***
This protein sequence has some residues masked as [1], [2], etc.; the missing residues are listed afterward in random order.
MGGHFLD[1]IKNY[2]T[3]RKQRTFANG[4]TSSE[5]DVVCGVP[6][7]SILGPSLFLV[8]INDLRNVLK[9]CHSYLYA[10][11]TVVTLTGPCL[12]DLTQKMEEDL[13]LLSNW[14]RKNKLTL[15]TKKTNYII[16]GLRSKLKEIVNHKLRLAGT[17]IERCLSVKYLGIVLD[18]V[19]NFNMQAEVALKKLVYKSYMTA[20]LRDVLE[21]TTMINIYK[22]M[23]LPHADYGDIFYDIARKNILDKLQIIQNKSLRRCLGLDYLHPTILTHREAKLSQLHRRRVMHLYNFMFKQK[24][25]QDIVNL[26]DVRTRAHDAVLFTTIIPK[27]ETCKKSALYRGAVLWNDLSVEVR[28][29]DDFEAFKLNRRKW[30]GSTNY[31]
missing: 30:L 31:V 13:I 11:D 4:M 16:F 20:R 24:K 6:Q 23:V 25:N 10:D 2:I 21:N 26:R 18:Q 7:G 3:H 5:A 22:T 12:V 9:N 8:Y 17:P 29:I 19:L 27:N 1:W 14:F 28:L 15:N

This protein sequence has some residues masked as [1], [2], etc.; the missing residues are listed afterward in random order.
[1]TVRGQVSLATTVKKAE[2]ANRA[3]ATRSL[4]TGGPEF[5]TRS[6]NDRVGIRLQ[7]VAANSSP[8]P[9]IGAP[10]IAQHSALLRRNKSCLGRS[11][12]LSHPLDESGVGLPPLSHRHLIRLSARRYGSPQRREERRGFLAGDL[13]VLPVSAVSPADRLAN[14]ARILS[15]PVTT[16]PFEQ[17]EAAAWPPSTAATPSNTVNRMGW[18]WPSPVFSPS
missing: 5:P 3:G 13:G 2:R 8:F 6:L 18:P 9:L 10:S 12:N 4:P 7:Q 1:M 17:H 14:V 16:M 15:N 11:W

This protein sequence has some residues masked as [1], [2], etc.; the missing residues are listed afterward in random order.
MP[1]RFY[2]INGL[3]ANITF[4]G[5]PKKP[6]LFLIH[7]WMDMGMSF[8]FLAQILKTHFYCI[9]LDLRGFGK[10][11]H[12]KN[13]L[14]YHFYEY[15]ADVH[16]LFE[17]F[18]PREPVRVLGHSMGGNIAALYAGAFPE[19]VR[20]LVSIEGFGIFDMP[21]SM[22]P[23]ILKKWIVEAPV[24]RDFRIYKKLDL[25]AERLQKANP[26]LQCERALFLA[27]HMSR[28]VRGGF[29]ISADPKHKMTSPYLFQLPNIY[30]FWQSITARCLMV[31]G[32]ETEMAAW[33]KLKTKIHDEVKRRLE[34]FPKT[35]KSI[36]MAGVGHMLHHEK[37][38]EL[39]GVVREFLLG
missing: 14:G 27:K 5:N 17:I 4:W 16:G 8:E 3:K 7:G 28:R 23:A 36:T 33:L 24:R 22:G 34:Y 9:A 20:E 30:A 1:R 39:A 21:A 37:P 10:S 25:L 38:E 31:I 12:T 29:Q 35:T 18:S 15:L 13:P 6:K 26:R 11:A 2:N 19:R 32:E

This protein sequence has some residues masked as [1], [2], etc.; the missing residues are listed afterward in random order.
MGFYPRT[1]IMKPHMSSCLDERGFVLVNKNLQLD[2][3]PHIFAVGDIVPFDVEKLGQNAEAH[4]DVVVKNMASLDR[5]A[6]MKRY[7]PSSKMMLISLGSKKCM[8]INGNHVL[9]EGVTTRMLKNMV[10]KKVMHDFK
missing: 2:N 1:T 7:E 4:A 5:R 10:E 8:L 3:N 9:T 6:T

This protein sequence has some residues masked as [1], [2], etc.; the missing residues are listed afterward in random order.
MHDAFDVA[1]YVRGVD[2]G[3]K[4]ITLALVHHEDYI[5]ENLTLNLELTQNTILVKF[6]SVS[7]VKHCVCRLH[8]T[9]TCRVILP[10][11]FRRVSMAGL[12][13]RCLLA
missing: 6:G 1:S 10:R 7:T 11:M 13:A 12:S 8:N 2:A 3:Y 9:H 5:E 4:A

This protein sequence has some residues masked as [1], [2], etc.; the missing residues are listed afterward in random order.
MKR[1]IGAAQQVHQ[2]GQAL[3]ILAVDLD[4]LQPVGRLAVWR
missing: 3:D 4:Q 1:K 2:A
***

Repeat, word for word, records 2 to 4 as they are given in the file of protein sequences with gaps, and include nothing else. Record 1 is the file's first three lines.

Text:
This protein sequence has some residues masked as [1], [2], etc.; the missing residues are listed afterward in random order.
[1]TVRGQVSLATTVKKAE[2]ANRA[3]ATRSL[4]TGGPEF[5]TRS[6]NDRVGIRLQ[7]VAANSSP[8]P[9]IGAP[10]IAQHSALLRRNKSCLGRS[11][12]LSHPLDESGVGLPPLSHRHLIRLSARRYGSPQRREERRGFLAGDL[13]VLPVSAVSPADRLAN[14]ARILS[15]PVTT[16]PFEQ[17]EAAAWPPSTAATPSNTVNRMGW[18]WPSPVFSPS
missing: 5:P 3:G 13:G 2:R 8:F 6:L 18:P 9:L 10:S 12:N 4:P 7:Q 1:M 17:H 14:V 16:M 15:N 11:W

This protein sequence has some residues masked as [1], [2], etc.; the missing residues are listed afterward in random order.
MP[1]RFY[2]INGL[3]ANITF[4]G[5]PKKP[6]LFLIH[7]WMDMGMSF[8]FLAQILKTHFYCI[9]LDLRGFGK[10][11]H[12]KN[13]L[14]YHFYEY[15]ADVH[16]LFE[17]F[18]PREPVRVLGHSMGGNIAALYAGAFPE[19]VR[20]LVSIEGFGIFDMP[21]SM[22]P[23]ILKKWIVEAPV[24]RDFRIYKKLDL[25]AERLQKANP[26]LQCERALFLA[27]HMSR[28]VRGGF[29]ISADPKHKMTSPYLFQLPNIY[30]FWQSITARCLMV[31]G[32]ETEMAAW[33]KLKTKIHDEVKRRLE[34]FPKT[35]KSI[36]MAGVGHMLHHEK[37][38]EL[39]GVVREFLLG
missing: 14:G 27:K 5:N 17:I 4:W 16:G 8:E 3:K 7:G 28:R 23:A 36:T 33:L 24:R 22:G 34:Y 9:A 20:E 30:A 1:R 39:A 21:A 37:P 10:S 25:L 38:E 31:I 12:T 29:Q 35:T 18:S 15:L 13:P 6:K 26:R 11:A 2:N 19:R 32:E

This protein sequence has some residues masked as [1], [2], etc.; the missing residues are listed afterward in random order.
MGFYPRT[1]IMKPHMSSCLDERGFVLVNKNLQLD[2][3]PHIFAVGDIVPFDVEKLGQNAEAH[4]DVVVKNMASLDR[5]A[6]MKRY[7]PSSKMMLISLGSKKCM[8]INGNHVL[9]EGVTTRMLKNMV[10]KKVMHDFK
missing: 2:N 1:T 7:E 4:A 5:R 10:E 8:L 3:N 9:T 6:T